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Transpl Infect Dis. 2016 Dec;18(6):965-967. doi: 10.1111/tid.12608. Epub 2016 Nov 9.

Masks for prevention of respiratory viruses on the BMT unit: results of a quality initiative.

Author information

1
Internal Medicine, Mount Sinai Hospital, New York, NY, USA.
2
Infection Control, Mount Sinai Hospital, New York, NY, USA.
3
Nurse Management, Mount Sinai Hospital, New York, NY, USA.
4
Pharmacy, Mount Sinai Hospital, New York, NY, USA.
5
Quality Assurance, Mount Sinai Hospital, New York, NY, USA.
6
Infectious Disease, Mount Sinai Hospital, New York, NY, USA.
7
Medical Oncology, Mount Sinai Hospital, New York, NY, USA.

Abstract

Respiratory viral infections (RVI) cause significant morbidity and mortality in hospitalized oncology patients. These viruses are easily spread from asymptomatic and/or symptomatic healthcare workers and visitors to immunocompromised patients, and literature review of facemasks for prevention of infection revealed mixed results. The Bone Marrow Transplant (BMT) Quality Assurance (QA) Committee at Mount Sinai began a surgical mask initiative on the BMT unit. The purpose of our initiative was to assess the impact of surgical mask implementation for healthcare workers and visitors on nosocomial RVI in all patients hospitalized on the BMT unit. We hypothesized that implementing surgical masks would reduce the number of hospital-acquired RVI. We performed a retrospective study involving all patients with malignancy hospitalized on the BMT unit for 4 years. During the latter 2 years, all healthcare workers and visitors were required to wear a surgical mask in every patient room on the BMT unit. Primary endpoint was incidence of RVI after implementation of surgical masks. The 2-year incidence of RVI in the pre-mask period was 14 out of a total of 15 001 patient days on the unit vs 2 out of 15 608 patient days after mask implementation. The difference in incidence of RVI within the two time intervals was noted to be statistically significant (P<.05, 2-proportion z-test). Our quality initiative demonstrated that surgical masks are an infection control modality that may provide benefit to oncology/BMT units by decreasing the risk for hospital-acquired RVI.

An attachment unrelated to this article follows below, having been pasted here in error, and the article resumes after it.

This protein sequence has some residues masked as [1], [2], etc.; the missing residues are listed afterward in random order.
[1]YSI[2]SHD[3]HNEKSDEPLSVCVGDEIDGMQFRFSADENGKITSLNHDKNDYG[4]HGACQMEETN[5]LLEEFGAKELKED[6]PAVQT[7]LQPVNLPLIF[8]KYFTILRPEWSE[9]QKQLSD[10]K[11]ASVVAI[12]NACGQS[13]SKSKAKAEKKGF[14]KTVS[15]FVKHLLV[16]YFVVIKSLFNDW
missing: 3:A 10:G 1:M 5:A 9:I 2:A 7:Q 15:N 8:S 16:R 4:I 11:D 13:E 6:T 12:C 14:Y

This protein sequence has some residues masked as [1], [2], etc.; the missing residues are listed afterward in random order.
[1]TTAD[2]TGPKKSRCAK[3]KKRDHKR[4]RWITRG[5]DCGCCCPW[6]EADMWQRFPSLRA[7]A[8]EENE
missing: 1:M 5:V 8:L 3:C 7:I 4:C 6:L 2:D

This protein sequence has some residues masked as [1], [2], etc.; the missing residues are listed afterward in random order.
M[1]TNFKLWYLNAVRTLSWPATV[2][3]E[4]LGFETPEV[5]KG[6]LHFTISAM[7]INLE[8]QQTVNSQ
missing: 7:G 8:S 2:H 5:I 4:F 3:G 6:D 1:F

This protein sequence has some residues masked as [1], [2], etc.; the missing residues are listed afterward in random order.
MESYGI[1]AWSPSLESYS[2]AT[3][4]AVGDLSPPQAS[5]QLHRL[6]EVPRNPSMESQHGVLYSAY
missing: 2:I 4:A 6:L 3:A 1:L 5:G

KEYWORDS:

nosocomial infections; oncology; prevention; quality initiative; respiratory viral infection; surgical mask

PMID:
27632416
DOI:
10.1111/tid.12608
[Indexed for MEDLINE]

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